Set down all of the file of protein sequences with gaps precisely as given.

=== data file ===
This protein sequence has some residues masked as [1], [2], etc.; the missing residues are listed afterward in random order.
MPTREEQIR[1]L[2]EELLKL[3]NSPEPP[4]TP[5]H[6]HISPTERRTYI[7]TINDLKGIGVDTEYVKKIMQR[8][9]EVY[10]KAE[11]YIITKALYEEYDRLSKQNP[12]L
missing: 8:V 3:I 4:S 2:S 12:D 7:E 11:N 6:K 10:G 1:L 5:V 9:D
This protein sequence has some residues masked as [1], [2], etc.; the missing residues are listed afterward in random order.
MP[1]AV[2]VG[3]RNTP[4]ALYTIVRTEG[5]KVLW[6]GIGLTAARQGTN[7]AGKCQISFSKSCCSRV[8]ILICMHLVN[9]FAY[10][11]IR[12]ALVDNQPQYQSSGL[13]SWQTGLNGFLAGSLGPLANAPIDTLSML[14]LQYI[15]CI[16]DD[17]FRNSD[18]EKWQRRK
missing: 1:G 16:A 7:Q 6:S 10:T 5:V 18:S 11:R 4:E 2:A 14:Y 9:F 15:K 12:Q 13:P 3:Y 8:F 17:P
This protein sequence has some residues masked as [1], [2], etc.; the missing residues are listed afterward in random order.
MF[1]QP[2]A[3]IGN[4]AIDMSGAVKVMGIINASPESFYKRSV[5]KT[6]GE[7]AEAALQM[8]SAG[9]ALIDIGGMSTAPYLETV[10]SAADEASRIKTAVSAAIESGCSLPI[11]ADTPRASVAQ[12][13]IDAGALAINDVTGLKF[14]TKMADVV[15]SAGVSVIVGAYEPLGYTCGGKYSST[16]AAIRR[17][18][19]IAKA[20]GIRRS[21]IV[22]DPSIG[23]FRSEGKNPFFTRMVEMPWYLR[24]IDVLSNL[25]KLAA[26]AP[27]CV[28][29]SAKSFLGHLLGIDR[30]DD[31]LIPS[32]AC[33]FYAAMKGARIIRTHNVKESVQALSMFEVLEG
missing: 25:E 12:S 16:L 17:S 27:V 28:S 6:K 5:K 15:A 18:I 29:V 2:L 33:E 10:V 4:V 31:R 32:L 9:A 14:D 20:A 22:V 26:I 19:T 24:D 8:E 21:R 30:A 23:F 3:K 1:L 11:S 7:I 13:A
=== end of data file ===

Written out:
This protein sequence has some residues masked as [1], [2], etc.; the missing residues are listed afterward in random order.
MPTREEQIR[1]L[2]EELLKL[3]NSPEPP[4]TP[5]H[6]HISPTERRTYI[7]TINDLKGIGVDTEYVKKIMQR[8][9]EVY[10]KAE[11]YIITKALYEEYDRLSKQNP[12]L
missing: 8:V 3:I 4:S 2:S 12:D 7:E 11:N 6:K 10:G 1:L 5:V 9:D
This protein sequence has some residues masked as [1], [2], etc.; the missing residues are listed afterward in random order.
MP[1]AV[2]VG[3]RNTP[4]ALYTIVRTEG[5]KVLW[6]GIGLTAARQGTN[7]AGKCQISFSKSCCSRV[8]ILICMHLVN[9]FAY[10][11]IR[12]ALVDNQPQYQSSGL[13]SWQTGLNGFLAGSLGPLANAPIDTLSML[14]LQYI[15]CI[16]DD[17]FRNSD[18]EKWQRRK
missing: 1:G 16:A 7:Q 6:S 10:T 5:V 18:S 11:R 4:E 2:A 14:Y 9:F 15:K 12:Q 13:P 3:Y 8:F 17:P
This protein sequence has some residues masked as [1], [2], etc.; the missing residues are listed afterward in random order.
MF[1]QP[2]A[3]IGN[4]AIDMSGAVKVMGIINASPESFYKRSV[5]KT[6]GE[7]AEAALQM[8]SAG[9]ALIDIGGMSTAPYLETV[10]SAADEASRIKTAVSAAIESGCSLPI[11]ADTPRASVAQ[12][13]IDAGALAINDVTGLKF[14]TKMADVV[15]SAGVSVIVGAYEPLGYTCGGKYSST[16]AAIRR[17][18][19]IAKA[20]GIRRS[21]IV[22]DPSIG[23]FRSEGKNPFFTRMVEMPWYLR[24]IDVLSNL[25]KLAA[26]AP[27]CV[28][29]SAKSFLGHLLGIDR[30]DD[31]LIPS[32]AC[33]FYAAMKGARIIRTHNVKESVQALSMFEVLEG
missing: 25:E 12:S 16:L 17:S 27:V 28:S 6:K 5:K 15:A 18:I 29:V 2:L 33:E 10:V 4:V 31:R 32:L 9:A 14:D 20:A 22:V 26:I 19:T 24:D 8:E 21:R 30:A 23:F 3:K 1:L 11:S 7:I 13:A